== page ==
This is the Modern World
MOCA Cleveland deputy director Megan Reich reveals why she loves working at the city's contemporary art mecca
By Annie Zaleski
Cleveland is full of artists, art experts and art admirers. Megan Reich, deputy director of Cleveland's Museum of Contemporary Art (MOCA), is all three.
Reich originally came to Cleveland for an internship and, later, attended graduate school at Case Western Reserve University and had a fellowship at the Cleveland Museum of Art. After being offered a fellowship at MOCA in 2004, she had found her home.
"There was never a point at MOCA or in Cleveland when I didn't feel like I had a new growth opportunity, where I wasn't being fulfilled in my personal, cultural and intellectual life," she says. "I met my husband here, we now have three children. So we are deeply rooted."
Reich spoke about her pathway into art, what drew her to Cleveland why the city's arts scene is so distinctive.
When did you know that art was what you wanted to do for a living?
I was an artist as a child and as a young adult. When I was little, I was always constantly drawing. My brother, who is significantly older than me, would say every Saturday morning I would wake up, I'd get my markers and my paper, and I'd sit down in front of TV for, like, four hours and draw pictures. My love of art comes from my personal interest in making art.
And then when I went to college, I was going to get a BFA in fine art and be an artist. To be completely honest, I had a boyfriend in college, and we broke up. I was heartbroken and very mopey, and I didn't want to be in the studio. At all. I couldn't drag myself to the studio to finish the paintings I needed to do.
I was taking a lot of art history classes, and something clicked in my head where I realized, "I might be good at art but I'm not going to be an artist, because I don't have the perseverance and the drive."
But I loved art, and I loved the ability to write about art and to talk about art with audiences, and so I realized art history was the right track. And then I had an internship at the Guggenheim in Venice the summer after I graduated. You worked in every department. You would have to sell tickets one day; one day you would have to guard.
And [from] guarding—and watching people move through the museum and listening to their comments and talking with them—I realized I really want to be in museums. I really want to be within the space where the art and the audience intersect. And I want to do something that's about making that moment of connection matter.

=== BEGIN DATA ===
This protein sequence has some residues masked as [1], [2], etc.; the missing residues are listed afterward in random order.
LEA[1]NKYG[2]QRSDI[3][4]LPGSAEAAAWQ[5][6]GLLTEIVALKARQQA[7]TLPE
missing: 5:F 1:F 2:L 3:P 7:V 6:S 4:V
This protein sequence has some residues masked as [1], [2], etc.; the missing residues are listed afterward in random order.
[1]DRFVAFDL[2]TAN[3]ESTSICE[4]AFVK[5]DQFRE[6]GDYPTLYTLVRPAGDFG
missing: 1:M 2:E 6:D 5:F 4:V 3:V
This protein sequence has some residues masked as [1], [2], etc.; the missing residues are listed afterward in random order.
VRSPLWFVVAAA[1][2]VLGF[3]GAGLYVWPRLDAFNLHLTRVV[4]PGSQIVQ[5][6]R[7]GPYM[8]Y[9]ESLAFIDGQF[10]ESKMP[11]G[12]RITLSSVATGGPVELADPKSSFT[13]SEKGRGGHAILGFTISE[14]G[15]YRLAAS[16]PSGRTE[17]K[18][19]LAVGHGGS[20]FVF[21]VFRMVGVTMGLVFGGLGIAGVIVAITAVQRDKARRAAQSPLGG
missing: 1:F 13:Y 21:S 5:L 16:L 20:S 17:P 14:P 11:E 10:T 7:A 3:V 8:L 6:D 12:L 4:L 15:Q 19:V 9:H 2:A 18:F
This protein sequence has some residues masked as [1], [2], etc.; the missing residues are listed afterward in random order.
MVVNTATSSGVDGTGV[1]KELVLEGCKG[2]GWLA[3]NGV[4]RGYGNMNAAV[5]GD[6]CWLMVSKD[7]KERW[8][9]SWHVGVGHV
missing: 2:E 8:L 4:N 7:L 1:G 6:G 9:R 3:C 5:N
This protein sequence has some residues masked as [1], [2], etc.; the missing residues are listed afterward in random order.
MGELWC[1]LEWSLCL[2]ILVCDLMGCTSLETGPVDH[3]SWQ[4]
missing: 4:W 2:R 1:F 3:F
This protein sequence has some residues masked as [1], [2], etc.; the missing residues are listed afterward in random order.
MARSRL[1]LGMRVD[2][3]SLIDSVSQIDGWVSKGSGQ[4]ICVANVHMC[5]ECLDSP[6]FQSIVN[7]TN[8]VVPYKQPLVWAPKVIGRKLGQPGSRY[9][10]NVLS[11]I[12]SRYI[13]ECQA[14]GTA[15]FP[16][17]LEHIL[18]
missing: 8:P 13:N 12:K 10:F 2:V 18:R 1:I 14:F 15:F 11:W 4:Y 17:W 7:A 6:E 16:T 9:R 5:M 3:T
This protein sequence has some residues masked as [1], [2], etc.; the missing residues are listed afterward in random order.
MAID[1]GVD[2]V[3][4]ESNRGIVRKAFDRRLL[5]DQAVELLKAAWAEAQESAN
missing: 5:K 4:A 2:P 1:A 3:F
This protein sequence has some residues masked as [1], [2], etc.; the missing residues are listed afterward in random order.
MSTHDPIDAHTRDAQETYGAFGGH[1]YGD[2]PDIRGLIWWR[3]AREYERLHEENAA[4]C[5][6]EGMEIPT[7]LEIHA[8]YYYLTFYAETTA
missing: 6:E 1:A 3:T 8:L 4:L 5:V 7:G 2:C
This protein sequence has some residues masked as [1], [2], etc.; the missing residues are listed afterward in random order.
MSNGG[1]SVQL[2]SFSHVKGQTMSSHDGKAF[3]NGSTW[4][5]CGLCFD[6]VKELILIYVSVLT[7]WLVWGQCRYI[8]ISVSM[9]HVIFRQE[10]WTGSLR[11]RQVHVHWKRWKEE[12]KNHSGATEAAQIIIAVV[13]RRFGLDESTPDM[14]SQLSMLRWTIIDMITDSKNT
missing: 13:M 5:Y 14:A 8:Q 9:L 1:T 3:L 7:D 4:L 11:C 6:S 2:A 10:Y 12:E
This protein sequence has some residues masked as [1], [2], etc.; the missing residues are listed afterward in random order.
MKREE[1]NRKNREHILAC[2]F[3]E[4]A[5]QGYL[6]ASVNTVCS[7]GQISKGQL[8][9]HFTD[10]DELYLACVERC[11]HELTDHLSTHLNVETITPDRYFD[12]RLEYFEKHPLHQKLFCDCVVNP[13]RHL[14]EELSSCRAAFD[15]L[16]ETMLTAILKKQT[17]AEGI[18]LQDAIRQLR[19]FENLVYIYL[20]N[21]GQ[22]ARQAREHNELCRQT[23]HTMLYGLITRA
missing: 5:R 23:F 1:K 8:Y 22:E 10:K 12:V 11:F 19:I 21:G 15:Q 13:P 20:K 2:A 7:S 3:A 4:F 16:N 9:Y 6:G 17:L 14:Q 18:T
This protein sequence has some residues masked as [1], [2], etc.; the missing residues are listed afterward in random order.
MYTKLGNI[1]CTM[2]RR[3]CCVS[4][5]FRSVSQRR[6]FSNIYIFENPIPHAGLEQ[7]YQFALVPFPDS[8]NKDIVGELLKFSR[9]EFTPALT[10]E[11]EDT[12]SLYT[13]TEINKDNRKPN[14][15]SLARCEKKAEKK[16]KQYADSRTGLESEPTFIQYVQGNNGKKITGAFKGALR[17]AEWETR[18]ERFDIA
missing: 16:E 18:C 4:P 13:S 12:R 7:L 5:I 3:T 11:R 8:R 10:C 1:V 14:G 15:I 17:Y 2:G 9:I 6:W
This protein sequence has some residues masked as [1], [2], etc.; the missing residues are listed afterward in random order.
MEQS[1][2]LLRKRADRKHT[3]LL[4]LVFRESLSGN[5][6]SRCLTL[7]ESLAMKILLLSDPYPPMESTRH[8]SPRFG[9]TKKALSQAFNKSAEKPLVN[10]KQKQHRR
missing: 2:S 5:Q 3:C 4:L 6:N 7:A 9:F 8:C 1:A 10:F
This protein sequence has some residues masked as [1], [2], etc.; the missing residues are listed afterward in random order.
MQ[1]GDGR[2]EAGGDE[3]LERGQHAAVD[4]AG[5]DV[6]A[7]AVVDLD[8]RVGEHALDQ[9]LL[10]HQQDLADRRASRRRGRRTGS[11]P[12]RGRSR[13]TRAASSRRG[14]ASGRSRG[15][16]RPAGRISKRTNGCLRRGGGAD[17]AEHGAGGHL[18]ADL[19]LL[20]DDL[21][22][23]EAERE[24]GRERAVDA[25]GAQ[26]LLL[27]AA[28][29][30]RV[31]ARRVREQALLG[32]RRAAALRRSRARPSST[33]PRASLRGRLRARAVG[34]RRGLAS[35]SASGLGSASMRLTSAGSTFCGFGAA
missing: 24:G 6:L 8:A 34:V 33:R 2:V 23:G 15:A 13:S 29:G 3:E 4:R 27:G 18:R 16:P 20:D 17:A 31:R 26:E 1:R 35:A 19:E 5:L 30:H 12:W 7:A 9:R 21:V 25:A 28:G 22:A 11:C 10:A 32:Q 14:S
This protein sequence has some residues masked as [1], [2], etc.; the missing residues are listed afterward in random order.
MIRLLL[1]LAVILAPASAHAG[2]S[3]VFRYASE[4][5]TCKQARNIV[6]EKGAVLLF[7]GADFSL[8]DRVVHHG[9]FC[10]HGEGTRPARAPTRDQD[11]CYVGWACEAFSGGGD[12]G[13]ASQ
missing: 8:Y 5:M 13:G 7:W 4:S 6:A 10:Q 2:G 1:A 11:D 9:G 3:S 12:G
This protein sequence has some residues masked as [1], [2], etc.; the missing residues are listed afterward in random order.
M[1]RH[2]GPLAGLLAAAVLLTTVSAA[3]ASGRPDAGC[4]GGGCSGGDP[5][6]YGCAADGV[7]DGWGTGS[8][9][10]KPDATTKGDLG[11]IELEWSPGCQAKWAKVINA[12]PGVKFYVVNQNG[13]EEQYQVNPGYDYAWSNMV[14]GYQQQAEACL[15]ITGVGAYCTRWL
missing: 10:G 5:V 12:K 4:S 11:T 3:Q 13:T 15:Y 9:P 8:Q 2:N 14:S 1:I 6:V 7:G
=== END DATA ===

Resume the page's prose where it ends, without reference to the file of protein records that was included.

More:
What makes Cleveland's arts scene and culture so distinctive?
It's more than just the art scene. I also think it's the people: It's a very warm, welcoming, diverse city. [There's] the history of the city, being a very thriving metropolitan city in the early 20th century, and the huge immigrant population having moved in. You have these really exciting, diverse populations that have been here forever. You also have these new, emerging, diverse populations so the city feels very culturally rich.
And I think that reflects a cosmopolitan sensibility that artists who are living in places like New York aren't expecting. And then when they come here they're like, "Oh, wow. I thought it was going to be a homogenous, Midwestern town." And it's actually got an incredible degree of diversity.
The artists who work here are really a wonderful community unto themselves. They're very supportive of one another. They're collaborative. They try as much as possible to connect and push everyone forward in these really interesting ways. There's not a lot of elitism. That's very refreshing. I think artists feel free to pursue creative ideas in ways that they maybe can't do elsewhere, because there's an openness here.
We worked with an artist a long time ago I love. She had lived in New York for years and then she moved to Central Ohio. She was a painter in New York, but when she moved to Ohio, she switched her practice to ceramics, which is a pretty substantial shift. We were talking to her about what it was about Ohio that inspired her to make that change.
And she's like, "In New York, everything is frontal. You never see around anything; you only see the front of buildings. Everything's sort of on top of each other, and it's sort of a vertical experience. And then when you come to a place like Cleveland, or Ohio, everything is dimensional. You can see around things. And you get a better sense of an object's entire body. You really can see spaces in a horizontal way."
There's a metaphor there. It's something about that in Cleveland, you can get around everything. There's some beauty to being able to see something in the round, to see all of its sides—good side, bad side, beautiful side, dirty side. And there's a rawness that's there, and that appeals to artists who are looking for something more than just like a façade, who want to get into the grit.
Want to see some of what Reich is talking about? Come see MOCA's upcoming exhibitions including one featuring photographer Lisa Oppenheim and one showcasing the work of Adam Pendleton.